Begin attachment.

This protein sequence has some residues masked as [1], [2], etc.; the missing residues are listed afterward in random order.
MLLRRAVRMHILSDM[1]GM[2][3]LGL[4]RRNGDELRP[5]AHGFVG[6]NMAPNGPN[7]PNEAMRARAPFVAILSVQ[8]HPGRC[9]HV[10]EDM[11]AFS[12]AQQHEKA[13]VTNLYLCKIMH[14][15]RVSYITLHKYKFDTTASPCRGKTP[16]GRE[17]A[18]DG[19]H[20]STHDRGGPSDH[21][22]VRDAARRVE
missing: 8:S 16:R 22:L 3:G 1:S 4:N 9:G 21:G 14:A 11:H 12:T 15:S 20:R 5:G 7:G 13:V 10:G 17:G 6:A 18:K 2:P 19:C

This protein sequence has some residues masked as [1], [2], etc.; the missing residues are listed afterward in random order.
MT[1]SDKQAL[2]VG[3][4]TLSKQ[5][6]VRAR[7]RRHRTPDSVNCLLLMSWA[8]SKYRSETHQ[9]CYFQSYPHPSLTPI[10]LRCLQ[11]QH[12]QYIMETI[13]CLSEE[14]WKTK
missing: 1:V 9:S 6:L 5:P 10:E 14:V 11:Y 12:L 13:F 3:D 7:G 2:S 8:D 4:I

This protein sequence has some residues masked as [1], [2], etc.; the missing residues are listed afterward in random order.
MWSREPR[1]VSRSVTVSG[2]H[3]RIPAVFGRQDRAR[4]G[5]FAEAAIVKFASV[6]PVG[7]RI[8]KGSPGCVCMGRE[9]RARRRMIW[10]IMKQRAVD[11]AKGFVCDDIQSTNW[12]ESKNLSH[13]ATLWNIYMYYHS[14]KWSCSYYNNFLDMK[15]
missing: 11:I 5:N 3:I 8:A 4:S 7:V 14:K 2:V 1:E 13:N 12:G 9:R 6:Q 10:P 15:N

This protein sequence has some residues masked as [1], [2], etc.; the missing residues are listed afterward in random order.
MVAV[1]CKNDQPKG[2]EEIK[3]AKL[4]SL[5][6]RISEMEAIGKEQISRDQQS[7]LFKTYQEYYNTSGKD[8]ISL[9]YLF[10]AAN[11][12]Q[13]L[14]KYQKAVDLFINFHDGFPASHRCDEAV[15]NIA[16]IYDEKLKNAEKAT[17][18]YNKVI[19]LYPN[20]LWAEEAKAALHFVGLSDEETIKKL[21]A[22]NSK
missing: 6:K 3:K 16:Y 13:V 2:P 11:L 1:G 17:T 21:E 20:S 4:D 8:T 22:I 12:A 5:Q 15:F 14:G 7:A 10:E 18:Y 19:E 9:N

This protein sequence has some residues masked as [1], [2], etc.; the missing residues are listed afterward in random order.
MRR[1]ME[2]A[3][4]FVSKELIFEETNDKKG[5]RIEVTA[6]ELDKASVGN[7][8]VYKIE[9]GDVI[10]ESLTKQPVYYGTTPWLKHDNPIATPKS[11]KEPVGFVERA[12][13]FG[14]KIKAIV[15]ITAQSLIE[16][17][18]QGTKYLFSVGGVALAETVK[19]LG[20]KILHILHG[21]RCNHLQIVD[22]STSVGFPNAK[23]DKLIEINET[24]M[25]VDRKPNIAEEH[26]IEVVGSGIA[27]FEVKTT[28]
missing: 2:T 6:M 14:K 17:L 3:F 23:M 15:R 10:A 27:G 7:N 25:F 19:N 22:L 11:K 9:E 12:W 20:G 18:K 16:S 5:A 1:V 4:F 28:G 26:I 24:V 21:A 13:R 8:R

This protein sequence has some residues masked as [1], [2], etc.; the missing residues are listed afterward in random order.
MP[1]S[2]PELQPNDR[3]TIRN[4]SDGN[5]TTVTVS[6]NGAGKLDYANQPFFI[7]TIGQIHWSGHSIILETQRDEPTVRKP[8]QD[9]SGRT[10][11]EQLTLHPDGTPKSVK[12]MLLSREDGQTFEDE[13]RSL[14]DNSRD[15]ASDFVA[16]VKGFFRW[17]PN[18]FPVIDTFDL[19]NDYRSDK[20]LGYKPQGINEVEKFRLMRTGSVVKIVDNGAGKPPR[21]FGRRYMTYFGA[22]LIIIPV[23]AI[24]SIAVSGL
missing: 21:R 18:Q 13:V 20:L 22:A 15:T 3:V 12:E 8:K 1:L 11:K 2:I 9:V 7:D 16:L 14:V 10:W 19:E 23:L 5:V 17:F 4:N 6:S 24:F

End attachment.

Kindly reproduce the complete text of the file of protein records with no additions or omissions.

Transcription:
This protein sequence has some residues masked as [1], [2], etc.; the missing residues are listed afterward in random order.
MLLRRAVRMHILSDM[1]GM[2][3]LGL[4]RRNGDELRP[5]AHGFVG[6]NMAPNGPN[7]PNEAMRARAPFVAILSVQ[8]HPGRC[9]HV[10]EDM[11]AFS[12]AQQHEKA[13]VTNLYLCKIMH[14][15]RVSYITLHKYKFDTTASPCRGKTP[16]GRE[17]A[18]DG[19]H[20]STHDRGGPSDH[21][22]VRDAARRVE
missing: 8:S 16:R 22:L 3:G 1:S 4:N 9:G 21:G 14:A 11:H 12:T 15:S 20:R 5:G 7:G 13:V 10:G 17:G 6:A 18:K 2:P 19:C

This protein sequence has some residues masked as [1], [2], etc.; the missing residues are listed afterward in random order.
MT[1]SDKQAL[2]VG[3][4]TLSKQ[5][6]VRAR[7]RRHRTPDSVNCLLLMSWA[8]SKYRSETHQ[9]CYFQSYPHPSLTPI[10]LRCLQ[11]QH[12]QYIMETI[13]CLSEE[14]WKTK
missing: 1:V 9:S 6:L 5:P 10:E 14:V 11:Y 12:L 13:F 3:D 7:G 2:S 8:D 4:I

This protein sequence has some residues masked as [1], [2], etc.; the missing residues are listed afterward in random order.
MWSREPR[1]VSRSVTVSG[2]H[3]RIPAVFGRQDRAR[4]G[5]FAEAAIVKFASV[6]PVG[7]RI[8]KGSPGCVCMGRE[9]RARRRMIW[10]IMKQRAVD[11]AKGFVCDDIQSTNW[12]ESKNLSH[13]ATLWNIYMYYHS[14]KWSCSYYNNFLDMK[15]
missing: 11:I 5:N 3:I 8:A 4:S 7:V 14:K 2:V 1:E 13:N 12:G 9:R 6:Q 10:P 15:N

This protein sequence has some residues masked as [1], [2], etc.; the missing residues are listed afterward in random order.
MVAV[1]CKNDQPKG[2]EEIK[3]AKL[4]SL[5][6]RISEMEAIGKEQISRDQQS[7]LFKTYQEYYNTSGKD[8]ISL[9]YLF[10]AAN[11][12]Q[13]L[14]KYQKAVDLFINFHDGFPASHRCDEAV[15]NIA[16]IYDEKLKNAEKAT[17][18]YNKVI[19]LYPN[20]LWAEEAKAALHFVGLSDEETIKKL[21]A[22]NSK
missing: 6:K 3:K 16:Y 13:V 2:P 11:L 1:G 17:T 21:E 20:S 4:D 8:T 22:I 12:A 5:Q 15:F 14:G 7:A 10:E 18:Y 19:E 9:N

This protein sequence has some residues masked as [1], [2], etc.; the missing residues are listed afterward in random order.
MRR[1]ME[2]A[3][4]FVSKELIFEETNDKKG[5]RIEVTA[6]ELDKASVGN[7][8]VYKIE[9]GDVI[10]ESLTKQPVYYGTTPWLKHDNPIATPKS[11]KEPVGFVERA[12][13]FG[14]KIKAIV[15]ITAQSLIE[16][17][18]QGTKYLFSVGGVALAETVK[19]LG[20]KILHILHG[21]RCNHLQIVD[22]STSVGFPNAK[23]DKLIEINET[24]M[25]VDRKPNIAEEH[26]IEVVGSGIA[27]FEVKTT[28]
missing: 2:T 6:M 14:K 17:L 3:F 23:M 15:R 10:A 27:G 7:N 25:F 19:N 22:L 11:K 9:E 12:W 20:G 18:K 16:S 5:A 1:V 4:F 28:G 26:I 24:V 21:A 13:R 8:R

This protein sequence has some residues masked as [1], [2], etc.; the missing residues are listed afterward in random order.
MP[1]S[2]PELQPNDR[3]TIRN[4]SDGN[5]TTVTVS[6]NGAGKLDYANQPFFI[7]TIGQIHWSGHSIILETQRDEPTVRKP[8]QD[9]SGRT[10][11]EQLTLHPDGTPKSVK[12]MLLSREDGQTFEDE[13]RSL[14]DNSRD[15]ASDFVA[16]VKGFFRW[17]PN[18]FPVIDTFDL[19]NDYRSDK[20]LGYKPQGINEVEKFRLMRTGSVVKIVDNGAGKPPR[21]FGRRYMTYFGA[22]LIIIPV[23]AI[24]SIAVSGL
missing: 21:R 18:Q 13:V 20:L 22:A 15:T 3:V 12:E 8:K 1:L 11:K 2:I 9:V 7:D 16:L 14:V 10:W 19:E 23:L 5:V 17:F 4:N 6:S 24:F